Ongoing research led by Michigan State University Associate Professor Terry Flennaugh is examining processes in teacher preparation programs that aid in enacting racial justice. The goal: Understanding elements that work and suggesting improvements for all teacher preparation programs nationwide.
The work is funded by the Hewlett Foundation, which originally supported the work in 2019 with a $450,000 grant. Hewlett refunded the program for an additional $850,000 in 2021 to continue and expand the research, providing a more holistic view of all aspects of teacher preparation.
“We want to examine elements throughout all of the teacher preparation experience to find things that contribute to—or get in the way of—new teachers feeling like they can enact this work,” said Flennaugh.
Inside K-12 partner schools
Thus far, research has focused on studying collegiate programs and experiences.
“We also want to look at what is happening to and with interns who are going out in the field,” said Flennaugh, director of urban education initiatives in the MSU College of Education. “We want to learn what happens in K-12 school districts our higher education institutions are partnering with, where we send our interns. We want to develop responses and resources for cohesiveness and community.”
For example, Flennaugh explained, teacher preparation programs may discuss the importance of racial equity in schooling, but interns could find their mentor teachers, administrators or others at their placement district are telling them racial justice does not matter. The research is aiming to unlock pathways to ensure future educators understand, see and feel the impact of racial equity and justice throughout the entirety of their teacher preparation journey.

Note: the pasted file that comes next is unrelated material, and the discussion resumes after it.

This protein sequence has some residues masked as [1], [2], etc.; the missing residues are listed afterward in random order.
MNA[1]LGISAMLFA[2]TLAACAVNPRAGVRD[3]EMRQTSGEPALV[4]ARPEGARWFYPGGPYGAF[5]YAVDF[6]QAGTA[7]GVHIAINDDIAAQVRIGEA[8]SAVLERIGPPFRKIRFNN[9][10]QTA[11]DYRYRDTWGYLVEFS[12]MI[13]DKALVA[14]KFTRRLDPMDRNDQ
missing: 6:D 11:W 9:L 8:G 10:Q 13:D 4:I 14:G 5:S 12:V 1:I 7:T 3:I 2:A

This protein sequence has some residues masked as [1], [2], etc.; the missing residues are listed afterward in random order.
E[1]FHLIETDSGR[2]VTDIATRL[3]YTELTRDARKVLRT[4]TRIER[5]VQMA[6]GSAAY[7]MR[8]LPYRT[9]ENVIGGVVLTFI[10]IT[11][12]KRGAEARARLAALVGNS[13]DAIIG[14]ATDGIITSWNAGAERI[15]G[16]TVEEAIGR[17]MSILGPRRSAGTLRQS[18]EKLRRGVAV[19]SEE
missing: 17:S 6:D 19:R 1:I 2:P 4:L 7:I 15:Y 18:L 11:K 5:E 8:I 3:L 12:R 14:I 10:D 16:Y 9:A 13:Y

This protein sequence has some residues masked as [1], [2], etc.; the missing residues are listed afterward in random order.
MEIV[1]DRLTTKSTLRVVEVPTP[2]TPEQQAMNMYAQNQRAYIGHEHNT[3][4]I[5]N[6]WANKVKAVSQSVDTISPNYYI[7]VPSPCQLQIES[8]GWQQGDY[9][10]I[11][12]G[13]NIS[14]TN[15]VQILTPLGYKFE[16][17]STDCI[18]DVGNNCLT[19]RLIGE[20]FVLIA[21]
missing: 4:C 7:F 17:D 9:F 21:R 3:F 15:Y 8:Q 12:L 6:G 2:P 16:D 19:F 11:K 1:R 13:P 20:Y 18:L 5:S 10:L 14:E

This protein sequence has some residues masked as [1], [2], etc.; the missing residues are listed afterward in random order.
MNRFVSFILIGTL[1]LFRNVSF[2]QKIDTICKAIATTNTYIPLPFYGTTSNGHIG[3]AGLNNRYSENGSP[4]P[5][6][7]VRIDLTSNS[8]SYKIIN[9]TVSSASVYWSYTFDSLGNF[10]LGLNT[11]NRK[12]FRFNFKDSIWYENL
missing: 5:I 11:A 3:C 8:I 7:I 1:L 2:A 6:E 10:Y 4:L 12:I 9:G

Analytical tools—like one being finalized in partnership with the Race and Equity Center at the University of Southern California—aim to aid in documenting and illuminating contextual affordances and constraints. Flennaugh hopes the tool can be used by other teacher preparation programs nationwide in the future as a tool of assessment to improve their programs, too.
Project partners are Minnesota State University, Mankato; California State University, Dominguez Hills; FHI 360, a nonprofit organization and, new in this round of funding, Cleveland State University. All are collaborating in a networked improvement community (NIC) and are dedicated to sharing best practices and resources that are working for their institutions. MSU, for example, is sharing insights on its Urban Education Speaker Series and pre-college programming.
“As a collective, we’re guided by a theory of improvement,” said Flennaugh. “Our learning and research is improved because it is happening across varied contexts. We want to, we can and we will learn and change from this work.”
Portions of this story were pulled from a 2021 story in the New Educator by Priscilla El-Achkar.